Yo La Tengo
The opener on Fade is deceptive. "Ohm" might lead you to believe that the majority of the nine tracks that follow will be of the buoyant toe-tapping, head-bobbing variety found on I Am Not Afraid of You and I Will Beat Your Ass (2006). Yet "Ohm" is actually one of only two anomalies here; Yo La Tengo's thirteenth studio album is the trio's most subdued since Summer Sun (2003).
When burrowing into the lyrics, however, it becomes clear that "Ohm" is the prelude to a collapse that runs through Fade as a motif. "Sometimes the bad guys come out on top/ Sometimes the good guys lose," sings Ira Kaplan. The start of the next verse lends the album its evocative name: "Sometimes the bad days maintain their grip/ Sometimes the good days fade." And things don't improve from there. The narrator knows his lover is "slipping, slipping away," and though the song's title suggests that he is trying to be at peace with an unjust universe, he finds himself "resisting the flow." This futile romance continues with "Is That Enough," on which the lyrical sentiments more closely parallel the mood of the music. Backed on the chorus by a string quartet, Kaplan puts the rhetorical question of the song's title to himself: Did the "[t]hings we did unthinking/ the joke we left unsaid" make his feelings clear? He takes the liberty of answering: "It's not enough. No."
To point out that Kaplan has never been a vocal powerhouse is a bit like saying that Derek Jeter has never been a good hockey player. But Kaplan's singing on even as gentle a tune as "Is That Enough" elicits a certain ambivalence. On the one hand, his trademark delivery conveys a deflated melancholy that suits the song's sense of despondency and introspection. On the other, there's a lack of conviction that puts the singer and his material at one remove from each another. Gone is the confessional quality; the failing relationship is exposed as a narrative device. This rift isn't jarring enough to ruin the song's tender beauty, but it does exist to some degree, and it prevents an otherwise strong track from fully enveloping the listener in its emotional universe. That rift heals once we arrive at "Well You Better," a feistier number with crisp drumming, bubbly keys, and staccato jive guitar. Kaplan implores his lover to "make up your mind before it's too late" -- and here he actually sounds like he means it. Nor is a lack of conviction an issue on "Stupid Things." When Kaplan sings here, "I always know that when we wake up/ You're mine," it's downright heartbreaking, in part because it sounds more like a plea than a declaration.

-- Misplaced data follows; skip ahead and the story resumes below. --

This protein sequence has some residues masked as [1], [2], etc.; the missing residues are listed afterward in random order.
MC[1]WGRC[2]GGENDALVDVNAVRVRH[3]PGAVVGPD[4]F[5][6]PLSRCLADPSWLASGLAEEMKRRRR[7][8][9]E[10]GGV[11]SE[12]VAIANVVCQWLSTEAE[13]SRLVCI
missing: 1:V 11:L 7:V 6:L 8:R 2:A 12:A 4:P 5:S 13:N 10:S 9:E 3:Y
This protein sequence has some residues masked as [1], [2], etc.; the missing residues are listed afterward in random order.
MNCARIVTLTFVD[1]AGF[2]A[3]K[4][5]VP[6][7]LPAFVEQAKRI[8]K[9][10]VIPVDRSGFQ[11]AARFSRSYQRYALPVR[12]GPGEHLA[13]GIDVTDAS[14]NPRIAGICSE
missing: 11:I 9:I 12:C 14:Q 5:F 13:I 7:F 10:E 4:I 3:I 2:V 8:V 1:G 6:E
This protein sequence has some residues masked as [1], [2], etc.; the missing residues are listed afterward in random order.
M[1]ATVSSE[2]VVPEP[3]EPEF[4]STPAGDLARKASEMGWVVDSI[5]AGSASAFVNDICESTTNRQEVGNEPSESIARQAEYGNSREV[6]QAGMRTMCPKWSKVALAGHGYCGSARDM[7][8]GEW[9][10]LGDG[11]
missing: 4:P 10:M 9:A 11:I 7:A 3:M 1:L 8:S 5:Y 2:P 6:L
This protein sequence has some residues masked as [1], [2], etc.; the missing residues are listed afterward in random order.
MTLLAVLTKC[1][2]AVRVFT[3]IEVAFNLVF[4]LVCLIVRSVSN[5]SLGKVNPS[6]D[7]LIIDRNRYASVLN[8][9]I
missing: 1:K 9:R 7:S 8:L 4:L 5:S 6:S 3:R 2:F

Georgia Hubley's hushed, throaty vocals lead on three tracks: "Paddle Forward," which brings Yo La Tengo's familiar noise pop to an album that is largely devoid of it; the crepuscular ballad "Cornelia and Jane," on which the poignancy of the questions "How can we hold on to you?" and "How will we hold back your tears?" are accentuated by a bittersweet interplay of horns; and the six-minute closer "Before We Run," on which she briefly duets with Kaplan. The strings and brass (re)appear together on the latter (fittingly, the album gradually fades out from the nine-person chamber orchestra to ever more distant percussion); the strings attack in sharp, optimistic bursts, and the brass offers a slowly undulating lullaby.
Whether or not the switch from longtime producer Roger Moutenot to John McEntire (Tortoise, The Sea and Cake) directly resulted in one of Yo La Tengo's most cohesive and most bewitching albums to date is anyone's guess. Maybe McEntire brought fresh ideas. Maybe Fade was simply the album the band was ready to make. But speculating about the whys and wherefores isn't nearly as satisfying as settling in for the faint gallop of percussion at the start of "Ohm" and letting Fade take you straight through to the final strains of tom and snare on "Before We Run."